But Chicago Teachers Union President Karen Lewis is pushing back against claims that the schools received the resources necessary to see marked improvement.
“After being starved of resources for many consecutive years, Dvorak, Gresham and McNair, three promising elementary schools, were set up for failure by our school district,” Lewis said in a statement following the board’s vote. “While we are proud of the members we have working in ‘turnaround schools’ operated by the Academy of Urban School Leadership (AUSL), our issue is that this dubious, corporate reform model has proven to do little but take over schools discredited by CPS and then, after receiving millions of dollars in support, take credit for the sudden but short-lived academic success among students.”
At today’s board meeting, Gresham parent Clarence George was one among dozens of community members who spoke out against the turnarounds as well as CPS officials during public comment.
“Ms. Byrd-Bennett, I’d like to say to you be very careful when it comes to Mr. Rahm Emanuel,” George said. “If he can turn around [on Jean Claude]-Brizard, don’t think he can’t turn around [on] you.”
Prior to the vote, Zopp noted that Dvorak’s principal is fairly new. Principal Cheryl White, who has been at Dvorak for about two years, is also one of the district’s “better recognized” principals, Zopp said.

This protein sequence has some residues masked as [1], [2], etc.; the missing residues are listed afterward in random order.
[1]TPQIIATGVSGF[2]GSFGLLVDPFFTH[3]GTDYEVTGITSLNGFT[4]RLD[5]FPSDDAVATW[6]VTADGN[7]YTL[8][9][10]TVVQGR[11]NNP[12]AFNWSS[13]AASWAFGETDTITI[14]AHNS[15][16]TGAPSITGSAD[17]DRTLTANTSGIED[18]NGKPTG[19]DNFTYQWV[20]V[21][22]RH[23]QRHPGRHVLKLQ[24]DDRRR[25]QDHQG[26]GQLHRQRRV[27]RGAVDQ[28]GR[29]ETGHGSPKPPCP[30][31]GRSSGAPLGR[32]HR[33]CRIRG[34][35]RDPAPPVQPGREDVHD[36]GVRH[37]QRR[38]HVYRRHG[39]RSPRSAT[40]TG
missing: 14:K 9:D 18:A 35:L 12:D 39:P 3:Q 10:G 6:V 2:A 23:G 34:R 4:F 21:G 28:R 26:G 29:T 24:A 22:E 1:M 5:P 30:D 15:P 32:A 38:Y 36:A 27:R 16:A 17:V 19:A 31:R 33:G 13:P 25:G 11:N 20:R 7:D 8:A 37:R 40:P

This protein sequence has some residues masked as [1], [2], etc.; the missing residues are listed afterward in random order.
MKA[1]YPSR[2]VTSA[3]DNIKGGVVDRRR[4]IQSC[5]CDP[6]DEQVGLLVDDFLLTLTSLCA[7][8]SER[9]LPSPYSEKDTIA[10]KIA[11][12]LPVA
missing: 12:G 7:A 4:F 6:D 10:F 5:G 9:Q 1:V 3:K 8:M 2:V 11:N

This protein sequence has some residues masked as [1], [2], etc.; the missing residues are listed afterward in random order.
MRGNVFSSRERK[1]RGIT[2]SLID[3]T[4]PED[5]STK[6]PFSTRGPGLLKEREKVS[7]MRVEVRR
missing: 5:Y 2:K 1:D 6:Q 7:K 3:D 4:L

“Why not give her a chance to turn the school around,” Zopp asked.
Little responded, “I cannot say that she is one of our better recognized principals.”
“After having conversations with the chief of networks for that network, she supports the recommendation that this might not be the best principal to turn that school around,” Little said.
Before the vote, CTU’s Lewis asked board members to consider the schools’ climate in addition to test results.
“When we look at Gresham, it’s ranked as organized, but it also has very high marks in collaborative teaching and involved families,” Lewis said. “McNair has very strong marks in ambitious instruction and supportive environment. I really think it’s extremely important that we take those climate surveys into consideration before making a decision about changing the entire climate of a school.”
Little noted that 13 out of 16 AUSL turnaround schools “outpaced the district average on ISAT [Illinois Standards Achievement Test] meets or exceeds growth since undergoing the turnaround process.” AUSL’s turnaround schools have outpaced the district, Little said, on the NWEA Measures of Academic Progress (MAP) and have exceeded growth in math and science.